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The next morning’s show went just about as badly as you might expect. No dumping of rain today; apparently Marvin was forecasting a good day for outside activities, so I got to pose in my stupid-looking walking shorts, oversized T-shirt, boonie hat, and zinc smeared white down my nose, while Cherise wore the cute little bikini and cheesecaked for the camera. One of us was happy. I got sand in my penny loafers, so it probably wasn’t me.

But the worst was yet to come.

Cherise slipped into a thick terrycloth robe as soon as she stepped off camera—her usual habit on the set—and we were talking about doing the mall when I felt a thick, sweaty hand slide around my waist. A little too high to qualify as waist territory, actually—we were getting into oh-I-don’t-think-so range.

Cherise looked startled, then grim, as Marvin’s other arm went around her.

Luckily, her robe was belted the wrong way for him to slide his fingers inside.

“Girls,” he said, and grinned, and squeezed. He’d definitely had his teeth whitened recently. They looked so white I was afraid they might glow in the dark. “Feel like a little breakfast? I’m buying!”

“Gee, boss, I have to fit into this bikini later,” Cherise said. She wriggled free of his hold. “Thanks for the offer.”

He didn’t let go of me quite so easily. “Whaddaya say, Jo? Few pancakes might do you good! Sweeten you up a little! Come on, my dime!”

I blinked, torn between indignation that he didn’t think I was sweet enough, and relief that he’d at least noticed my sour attitude. “Previous engagement,” I said. “Thanks, though. Some other time.” At least he wasn’t trying to drag us out for drinks, although I was pretty sure that if it had been a little later in the day—like, say, noon—it would have been Mojitos all around at the Cuban bar, and an expectation of a three-way at his fabulous bachelor pad later.

Marvin managed to look both crushed and lecherous at the same time. “Okay, doll. You girls go get your beauty sleep. Not that you need it!”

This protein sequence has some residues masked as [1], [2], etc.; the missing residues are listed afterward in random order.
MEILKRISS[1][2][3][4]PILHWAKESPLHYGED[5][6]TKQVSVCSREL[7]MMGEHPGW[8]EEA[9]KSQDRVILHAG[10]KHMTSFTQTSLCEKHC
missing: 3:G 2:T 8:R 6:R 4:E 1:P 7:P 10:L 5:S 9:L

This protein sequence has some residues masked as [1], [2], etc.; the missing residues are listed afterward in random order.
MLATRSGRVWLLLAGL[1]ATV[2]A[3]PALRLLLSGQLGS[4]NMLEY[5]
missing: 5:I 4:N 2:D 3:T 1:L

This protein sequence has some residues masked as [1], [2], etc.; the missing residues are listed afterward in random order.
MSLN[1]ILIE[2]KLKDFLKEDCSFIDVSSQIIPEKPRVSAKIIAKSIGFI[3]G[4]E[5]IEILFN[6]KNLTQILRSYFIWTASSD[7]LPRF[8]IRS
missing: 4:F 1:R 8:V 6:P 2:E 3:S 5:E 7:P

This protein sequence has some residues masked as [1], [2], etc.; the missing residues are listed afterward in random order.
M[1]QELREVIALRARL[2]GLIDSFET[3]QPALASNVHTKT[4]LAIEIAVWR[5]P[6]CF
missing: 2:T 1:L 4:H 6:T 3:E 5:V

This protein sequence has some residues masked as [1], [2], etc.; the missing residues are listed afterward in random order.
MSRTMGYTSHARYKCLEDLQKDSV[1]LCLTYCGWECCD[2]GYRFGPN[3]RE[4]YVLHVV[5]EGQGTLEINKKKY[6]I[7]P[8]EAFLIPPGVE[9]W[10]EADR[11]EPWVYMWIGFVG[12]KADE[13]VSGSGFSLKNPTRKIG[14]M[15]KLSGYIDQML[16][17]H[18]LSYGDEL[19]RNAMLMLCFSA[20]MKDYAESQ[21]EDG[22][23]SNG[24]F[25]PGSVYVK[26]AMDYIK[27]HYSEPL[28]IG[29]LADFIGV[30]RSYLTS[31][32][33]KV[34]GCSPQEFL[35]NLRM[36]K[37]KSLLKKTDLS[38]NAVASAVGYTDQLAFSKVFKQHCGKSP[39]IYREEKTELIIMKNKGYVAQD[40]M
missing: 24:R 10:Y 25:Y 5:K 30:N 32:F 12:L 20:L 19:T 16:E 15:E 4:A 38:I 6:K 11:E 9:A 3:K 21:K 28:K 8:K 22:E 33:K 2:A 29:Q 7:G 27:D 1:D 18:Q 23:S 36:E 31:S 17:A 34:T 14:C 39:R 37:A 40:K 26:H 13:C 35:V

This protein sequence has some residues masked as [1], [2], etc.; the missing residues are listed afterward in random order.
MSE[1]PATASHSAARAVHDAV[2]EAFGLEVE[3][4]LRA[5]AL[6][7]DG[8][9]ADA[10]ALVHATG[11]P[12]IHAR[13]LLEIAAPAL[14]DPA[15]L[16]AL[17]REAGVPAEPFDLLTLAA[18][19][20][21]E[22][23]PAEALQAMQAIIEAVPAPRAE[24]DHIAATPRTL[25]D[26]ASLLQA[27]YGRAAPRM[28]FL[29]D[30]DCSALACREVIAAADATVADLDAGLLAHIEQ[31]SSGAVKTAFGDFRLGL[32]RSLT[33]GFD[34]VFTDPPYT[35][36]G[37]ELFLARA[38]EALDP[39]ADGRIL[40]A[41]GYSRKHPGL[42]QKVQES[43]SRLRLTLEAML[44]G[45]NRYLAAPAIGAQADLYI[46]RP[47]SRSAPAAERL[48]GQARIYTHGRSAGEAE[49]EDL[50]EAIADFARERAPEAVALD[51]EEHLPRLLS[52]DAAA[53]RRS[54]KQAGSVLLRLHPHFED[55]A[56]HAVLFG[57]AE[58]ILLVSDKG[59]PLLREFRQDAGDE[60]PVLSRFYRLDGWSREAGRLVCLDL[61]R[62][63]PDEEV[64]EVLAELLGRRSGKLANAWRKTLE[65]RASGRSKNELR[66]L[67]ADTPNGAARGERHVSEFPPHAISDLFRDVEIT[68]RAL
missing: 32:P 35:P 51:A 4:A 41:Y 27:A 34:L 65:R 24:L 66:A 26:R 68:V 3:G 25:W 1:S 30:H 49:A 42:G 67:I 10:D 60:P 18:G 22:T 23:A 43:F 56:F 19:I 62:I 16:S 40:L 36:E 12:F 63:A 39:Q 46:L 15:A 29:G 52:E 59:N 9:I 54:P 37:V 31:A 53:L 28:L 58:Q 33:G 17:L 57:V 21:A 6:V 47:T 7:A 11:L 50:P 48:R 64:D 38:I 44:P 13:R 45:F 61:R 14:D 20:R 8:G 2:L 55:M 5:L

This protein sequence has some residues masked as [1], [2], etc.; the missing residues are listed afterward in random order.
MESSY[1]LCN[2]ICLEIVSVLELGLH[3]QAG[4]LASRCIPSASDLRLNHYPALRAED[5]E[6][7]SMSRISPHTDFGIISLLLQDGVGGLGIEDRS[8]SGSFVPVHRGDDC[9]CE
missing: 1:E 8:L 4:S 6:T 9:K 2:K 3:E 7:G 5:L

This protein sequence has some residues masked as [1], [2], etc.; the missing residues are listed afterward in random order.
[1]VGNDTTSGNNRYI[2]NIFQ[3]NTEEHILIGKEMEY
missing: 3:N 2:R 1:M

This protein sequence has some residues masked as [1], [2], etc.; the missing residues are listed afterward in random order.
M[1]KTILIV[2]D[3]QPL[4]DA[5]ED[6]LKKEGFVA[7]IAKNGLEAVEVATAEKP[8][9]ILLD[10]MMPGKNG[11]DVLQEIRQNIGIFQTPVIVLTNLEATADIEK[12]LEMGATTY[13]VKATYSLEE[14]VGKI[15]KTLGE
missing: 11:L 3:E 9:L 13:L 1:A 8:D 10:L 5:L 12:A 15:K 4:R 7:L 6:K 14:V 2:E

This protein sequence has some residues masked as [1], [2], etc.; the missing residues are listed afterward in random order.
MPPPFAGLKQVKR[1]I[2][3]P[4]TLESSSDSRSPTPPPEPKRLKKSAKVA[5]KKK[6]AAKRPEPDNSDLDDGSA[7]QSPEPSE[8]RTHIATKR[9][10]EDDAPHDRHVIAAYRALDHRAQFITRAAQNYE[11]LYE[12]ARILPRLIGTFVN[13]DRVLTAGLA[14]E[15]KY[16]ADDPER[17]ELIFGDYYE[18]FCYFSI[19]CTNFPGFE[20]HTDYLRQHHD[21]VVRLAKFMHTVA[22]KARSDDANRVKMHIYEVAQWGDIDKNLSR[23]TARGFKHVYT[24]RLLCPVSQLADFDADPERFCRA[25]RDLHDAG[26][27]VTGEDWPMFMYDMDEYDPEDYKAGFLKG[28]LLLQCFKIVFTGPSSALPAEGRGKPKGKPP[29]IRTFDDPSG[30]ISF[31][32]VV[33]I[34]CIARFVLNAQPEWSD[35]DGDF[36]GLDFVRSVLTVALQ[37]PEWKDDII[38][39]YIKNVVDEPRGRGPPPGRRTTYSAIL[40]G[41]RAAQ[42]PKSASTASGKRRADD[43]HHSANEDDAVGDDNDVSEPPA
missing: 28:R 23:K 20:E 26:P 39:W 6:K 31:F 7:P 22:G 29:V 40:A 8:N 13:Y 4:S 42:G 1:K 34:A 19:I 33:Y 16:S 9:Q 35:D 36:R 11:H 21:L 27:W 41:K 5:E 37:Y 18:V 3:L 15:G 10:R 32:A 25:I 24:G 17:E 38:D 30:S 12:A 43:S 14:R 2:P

He was up to something. I gave him the flinty eye as he walked away, whistling a jaunty tune. Cherise shook her head, and preceded me off the set and into the changing room. She had to shower off body makeup; I just had to scrub off the zinc oxide and try to get my hair to do something that didn’t look as if I was trying to take Best of Breed at the Purina Cup.

I finished first, and yelled into the showers, “Meet you outside!”

“Fifteen minutes!” Cherise was deep into conditioning territory. I navigated the tunnel-like hallways of the television station, avoiding harried interns and squinty-eyed techs, hid from the news director, and managed to get through the back door without being stopped to help out with anything that wasn’t my job.

I walked over to the tiny lunch area, complete with palm trees, bolted-down picnic table, and overflowing trash container nobody seemed to remember to empty. Not exactly paradise, but it served, at times. I sat down on the cool metal bench, rested my elbows on the table, and watched the morning arrive.

Another lovely sunrise. Wispy clouds out to sea that glowed orange and gold; the ocean glittered dark blue, flecked with white foam. The sky shaded from turquoise in the east to indigo in the west, and a few brave stars were still glimmering through the dawn. A warm ocean breeze that slid over my exposed skin like silk.

It was a lovely way to pass a few minutes. I didn’t do this nearly enough, just sitting, waiting, listening to the whispers of the world.

As I drifted up there I began to feel something inside me start to resonate.

Liquid light. A cell-deep hum. A deeply intimate feeling of coming home.

I had company again. The good kind, this time.

Down in the real world, warm fingers stroked my hair, and up on the aetheric I saw a white, sparkling flare of power, like a ghost.